Australian families are all different and come from wide and varied backgrounds. Cairns is a multicultural city and is home to people from many ethnic backgrounds. Australians can choose to practice any faith and there are many different religions, for example, Christianity, Buddhism, Islam, Hinduism and Judaism.

The size and structure of an Australian family varies. There may be families of two parents with children, couples with no children, one parent families, and families with elderly parents or other adults living with them. There are also ‘blended’ families, meaning that the parents have children living with them from previous marriages or relationships.

Many Australian families have a household pet, with cats and dogs being the most common but families may also keep birds, tropical fish and rabbits as pets. Pets live inside or outside the home depending on the family’s preference. Domestic pets are house-trained but are not allowed inside most public places and are kept on a leash when at public beaches or parks. It is not unusual for a pet dog to travel unrestrained in the car with the family.

Study Cairns has created a useful Guide to Studying & Living in Cairns – download it today!

Guide to Living & Studying in Cairns

Helping around the house

Most Australian families do not have household help. Often, both parents work so it is usual for every member of the family to help with household tasks. You may be asked to help in the kitchen, to clean your bedroom, take the dog for a walk, feed the pets or do small tasks in the garden.

Australian houses

Many families in Cairns live in a house with a garden, often with a swimming pool. It is common for houses to have three or four bedrooms, one or two bathrooms, a separate kitchen, living room and laundry. A media or TV room is usually the main living room where the family gathers to socialise and watch movies or television. Outdoor patios or decks are used for dining and socialising. Houses are made from timber or brick and vary in style, size and age. Some classic Australian homes are known as Queenslanders, which are made from timber and are elevated on stilts to allow breezes to naturally cool the upper level of the home. Modern homes have air-conditioning and ceiling fans.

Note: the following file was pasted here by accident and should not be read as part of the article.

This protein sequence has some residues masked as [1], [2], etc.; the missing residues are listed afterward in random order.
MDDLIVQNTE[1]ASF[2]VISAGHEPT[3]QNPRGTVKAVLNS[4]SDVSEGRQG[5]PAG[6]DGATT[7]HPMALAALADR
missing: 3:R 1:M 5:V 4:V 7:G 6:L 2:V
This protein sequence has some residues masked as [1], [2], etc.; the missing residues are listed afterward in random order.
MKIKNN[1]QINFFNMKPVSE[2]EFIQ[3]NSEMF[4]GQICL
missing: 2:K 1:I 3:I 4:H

Bathrooms and toilets

Australians usually soap up and wash inside a shower cubicle so water does not splash on the bathroom floor. The bath, shower and toilet are often in the same room. There may also be a bathtub. Water is a precious commodity in Australia and conservative use of water is encouraged. As a guide, a shower should take a maximum of 4 minutes, and you should half fill the bathtub if you take a bath.

Toilets are western, pedestal style and toilet paper (not water) is used. Males should lift the seat to urinate. Feminine hygiene products should be wrapped and placed in an appropriate rubbish bin.

Meals and Australian food